COBA business missions reach out to other nationsIn 2007 the Paul R. Carter College of Business Administration founded
the Harding Character Initiative to provide support for business
missions efforts conducted by the college. This summer Harding
University students and faculty will travel to Tegucigalpa, Honduras,
to host two business seminars.
For 17 years most of the business missions efforts were focused on
Eastern Europe, taking students on spring break mission trips to the
Ukraine. But for the past four years the efforts have been
concentrated in Central America, taking advantage of proximity and
using as a resource students in the Walton International Scholarship
Program at Harding. The program, launched by Sam and Helen Walton,
funds 60 scholarships for students from Latin America to each of three
faith-based Arkansas universities annually.
In 2010, with the support of HCI, the business college conducted its
first business missions seminar at the Baxter Institute in
Tegucigalpa. The group will return July 5-7 for two seminars. Dr. Budd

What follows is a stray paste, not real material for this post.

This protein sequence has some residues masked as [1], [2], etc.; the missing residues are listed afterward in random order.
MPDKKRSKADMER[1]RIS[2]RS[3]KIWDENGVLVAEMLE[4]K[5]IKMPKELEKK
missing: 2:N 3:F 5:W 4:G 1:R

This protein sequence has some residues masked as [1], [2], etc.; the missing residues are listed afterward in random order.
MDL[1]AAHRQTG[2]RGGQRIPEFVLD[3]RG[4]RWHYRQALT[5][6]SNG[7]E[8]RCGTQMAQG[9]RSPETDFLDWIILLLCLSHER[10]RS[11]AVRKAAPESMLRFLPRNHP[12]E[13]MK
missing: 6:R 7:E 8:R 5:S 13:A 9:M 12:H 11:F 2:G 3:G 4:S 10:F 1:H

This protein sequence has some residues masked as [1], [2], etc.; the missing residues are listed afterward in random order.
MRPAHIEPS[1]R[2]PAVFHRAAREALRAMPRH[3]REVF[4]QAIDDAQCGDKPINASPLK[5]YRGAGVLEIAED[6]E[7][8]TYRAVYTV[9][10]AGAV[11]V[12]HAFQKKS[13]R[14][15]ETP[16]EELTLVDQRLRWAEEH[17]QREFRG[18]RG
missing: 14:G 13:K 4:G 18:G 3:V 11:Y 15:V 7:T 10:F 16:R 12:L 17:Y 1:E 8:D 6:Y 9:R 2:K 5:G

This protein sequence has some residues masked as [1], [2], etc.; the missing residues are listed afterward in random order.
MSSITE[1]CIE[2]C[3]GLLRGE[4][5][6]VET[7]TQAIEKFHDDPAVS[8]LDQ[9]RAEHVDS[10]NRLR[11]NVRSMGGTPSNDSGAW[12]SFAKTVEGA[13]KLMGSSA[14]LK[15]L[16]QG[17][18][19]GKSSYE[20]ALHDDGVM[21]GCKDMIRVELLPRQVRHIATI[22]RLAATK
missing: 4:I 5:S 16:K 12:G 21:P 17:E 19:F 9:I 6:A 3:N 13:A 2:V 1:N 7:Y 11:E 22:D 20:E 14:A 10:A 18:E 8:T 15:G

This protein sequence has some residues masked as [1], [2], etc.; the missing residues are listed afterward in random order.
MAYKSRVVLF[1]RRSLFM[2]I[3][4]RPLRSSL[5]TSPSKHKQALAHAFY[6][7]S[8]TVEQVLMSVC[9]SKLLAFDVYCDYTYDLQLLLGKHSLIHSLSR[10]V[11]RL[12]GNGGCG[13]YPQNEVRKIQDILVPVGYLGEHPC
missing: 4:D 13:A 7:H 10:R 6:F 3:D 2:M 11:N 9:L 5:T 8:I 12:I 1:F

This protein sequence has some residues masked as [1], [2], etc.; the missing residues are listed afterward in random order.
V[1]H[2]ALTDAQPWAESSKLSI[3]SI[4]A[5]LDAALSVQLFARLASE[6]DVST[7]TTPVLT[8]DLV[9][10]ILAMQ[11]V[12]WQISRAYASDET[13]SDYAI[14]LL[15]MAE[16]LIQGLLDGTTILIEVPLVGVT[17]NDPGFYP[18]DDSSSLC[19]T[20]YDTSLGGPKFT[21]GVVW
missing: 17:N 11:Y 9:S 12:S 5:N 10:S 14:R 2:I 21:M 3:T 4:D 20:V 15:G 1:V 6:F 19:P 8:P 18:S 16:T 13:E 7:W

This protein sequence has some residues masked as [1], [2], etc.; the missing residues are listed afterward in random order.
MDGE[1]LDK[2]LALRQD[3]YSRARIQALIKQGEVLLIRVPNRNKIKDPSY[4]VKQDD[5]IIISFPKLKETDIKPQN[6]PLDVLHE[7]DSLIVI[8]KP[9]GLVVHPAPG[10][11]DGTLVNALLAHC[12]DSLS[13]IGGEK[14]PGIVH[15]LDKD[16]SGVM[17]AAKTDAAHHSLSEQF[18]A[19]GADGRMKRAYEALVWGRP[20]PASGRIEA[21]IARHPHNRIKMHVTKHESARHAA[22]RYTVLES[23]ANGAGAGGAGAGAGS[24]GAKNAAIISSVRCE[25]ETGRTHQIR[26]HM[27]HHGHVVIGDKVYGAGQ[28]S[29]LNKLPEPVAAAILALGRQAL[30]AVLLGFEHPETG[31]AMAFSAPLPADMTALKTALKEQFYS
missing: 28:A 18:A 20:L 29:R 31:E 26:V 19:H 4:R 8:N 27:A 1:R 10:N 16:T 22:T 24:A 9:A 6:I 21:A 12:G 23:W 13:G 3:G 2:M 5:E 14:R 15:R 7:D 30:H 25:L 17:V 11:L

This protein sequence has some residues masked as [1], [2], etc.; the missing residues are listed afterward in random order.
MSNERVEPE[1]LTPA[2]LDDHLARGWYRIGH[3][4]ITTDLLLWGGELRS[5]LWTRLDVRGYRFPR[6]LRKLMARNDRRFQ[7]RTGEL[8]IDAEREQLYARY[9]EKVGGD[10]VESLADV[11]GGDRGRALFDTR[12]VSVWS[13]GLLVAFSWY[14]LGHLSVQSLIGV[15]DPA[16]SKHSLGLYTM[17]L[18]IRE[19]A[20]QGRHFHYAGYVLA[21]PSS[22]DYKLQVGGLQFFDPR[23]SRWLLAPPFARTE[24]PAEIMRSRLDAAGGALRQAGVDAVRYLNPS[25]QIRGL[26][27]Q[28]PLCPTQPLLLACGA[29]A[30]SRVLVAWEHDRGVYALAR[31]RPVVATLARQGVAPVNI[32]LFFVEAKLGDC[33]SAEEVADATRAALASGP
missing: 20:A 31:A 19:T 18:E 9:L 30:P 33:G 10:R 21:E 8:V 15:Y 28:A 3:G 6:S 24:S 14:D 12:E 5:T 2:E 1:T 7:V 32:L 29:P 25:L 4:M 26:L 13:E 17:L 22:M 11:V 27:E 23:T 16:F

Hebert will discuss “Work as a Ministry,” and Drs. Al Frazier and Mike
Oliver will conduct seminars on how to set up a business.
“The purpose is to help students understand the sacredness of work;
that it has always been God-inspired and a means of glorifying him
with our talents. We hope to help students understand their talents
and learn how to apply them in earning a living — one in which they
can glorify God,” says Hebert.
HCI will be involved through partially supporting some of the staff
and also assist with exploratory work in Managua, Nicaragua and Panama
in August to support the college’s new Global Economic Development
Program, a program that stems from business missions work with the
purpose to provide students with business tools to use as missionaries
in foreign and domestic fields. They will focus on locating summer
internships, initiate contact with institutions through which they can
conduct additional business missions, and build relationships for
business activities that could lead to financial support for HCI.
According to Hebert, based on seminars the group held in Donetsk,
Ukraine, the church saw some growth in their assembly.
“The greatest value came from Harding students becoming friends with
local students,” he says. “Bible studies evolved from these
friendships, and the local students saw for the first time specific
examples of service through the projects in which Harding students
Next year HCI will continue supporting these activities while
rekindling similar projects in El Salvador and Guatemala that began in
1996. The group hopes to play a role in helping families out of their
poverty struggles through the power of scripture and a better
understanding of business.